"It's not just ‘doing the right thing’ for our children. It's doing the best thing for all of us,” said VP Jakub Tolar, who serves as the First 1,000 Days task force co-chair for The Itasca Project, a Minneapolis-St. Paul alliance of employers working together to improve quality of life in the region. The Itasca Project recently released its latest report, First 1000 Days: Invest When it Matters Most. “For the first time since 1918, we have seen average U.S. life expectancy go down for four consecutive years. Not only is our lifespan shortening, our healthspan is as well. Suboptimal brain development can lead to preventable disorders like addiction, depression and obesity. Here in Minnesota, we have it within our power to ensure a better lifetime of brain health. By intervening in the first 1,000 days of life, we can make an impact on each child's potential for a happy, successful future. That's good for all of us."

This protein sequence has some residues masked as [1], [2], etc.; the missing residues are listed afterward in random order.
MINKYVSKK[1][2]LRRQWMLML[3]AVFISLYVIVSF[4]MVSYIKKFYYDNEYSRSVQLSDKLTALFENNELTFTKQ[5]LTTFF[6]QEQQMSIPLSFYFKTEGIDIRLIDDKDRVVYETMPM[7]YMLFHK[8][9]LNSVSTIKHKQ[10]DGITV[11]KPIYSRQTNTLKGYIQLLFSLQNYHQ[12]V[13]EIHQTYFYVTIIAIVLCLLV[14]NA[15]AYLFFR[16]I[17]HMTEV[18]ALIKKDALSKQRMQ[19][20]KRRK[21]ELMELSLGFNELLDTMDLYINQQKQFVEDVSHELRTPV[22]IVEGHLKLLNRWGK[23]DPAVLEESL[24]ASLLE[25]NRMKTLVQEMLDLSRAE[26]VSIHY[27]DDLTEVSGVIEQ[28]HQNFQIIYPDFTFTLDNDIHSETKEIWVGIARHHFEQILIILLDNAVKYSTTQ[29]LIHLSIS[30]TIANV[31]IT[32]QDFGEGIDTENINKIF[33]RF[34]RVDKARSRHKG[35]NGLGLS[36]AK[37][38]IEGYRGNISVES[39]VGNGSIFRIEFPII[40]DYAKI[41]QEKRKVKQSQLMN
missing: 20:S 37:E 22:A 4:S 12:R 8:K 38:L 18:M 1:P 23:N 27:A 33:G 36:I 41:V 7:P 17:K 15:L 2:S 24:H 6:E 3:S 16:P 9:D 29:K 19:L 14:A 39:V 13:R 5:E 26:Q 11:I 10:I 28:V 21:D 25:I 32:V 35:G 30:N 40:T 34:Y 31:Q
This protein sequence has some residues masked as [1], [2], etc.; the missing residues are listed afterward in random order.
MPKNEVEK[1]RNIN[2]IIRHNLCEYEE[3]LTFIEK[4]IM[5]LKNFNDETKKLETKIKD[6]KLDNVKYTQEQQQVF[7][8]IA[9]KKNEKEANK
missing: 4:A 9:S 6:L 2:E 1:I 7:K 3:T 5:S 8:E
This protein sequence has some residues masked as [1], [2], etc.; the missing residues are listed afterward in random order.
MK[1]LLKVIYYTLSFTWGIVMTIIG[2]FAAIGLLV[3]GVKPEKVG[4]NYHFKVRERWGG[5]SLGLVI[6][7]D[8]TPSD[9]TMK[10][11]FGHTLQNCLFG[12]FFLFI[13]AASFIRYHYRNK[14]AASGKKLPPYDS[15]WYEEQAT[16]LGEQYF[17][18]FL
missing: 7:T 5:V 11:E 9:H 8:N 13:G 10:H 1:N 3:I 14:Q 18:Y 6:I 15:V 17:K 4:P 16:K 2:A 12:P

People wearing masks

Partnering with Communities to Address COVID Vaccine Confidence
The Disparities in COVID Response Task Force recently launched Community Vaccine Virtual Meetings in response to requests from local community organizations seeking information and help to engage BIPOC communities looking for valid information before they accept vaccines. Partnering with the community organizations, task force members hosted virtual conversations that covered how COVID has affected specific communities and equitable vaccine distribution, and addressed concerns on the COVID vaccines and their side effects.

Human Subjects Research Ethics


Human Subjects Research Ethics: Lesson from the COVID-19 Frontlines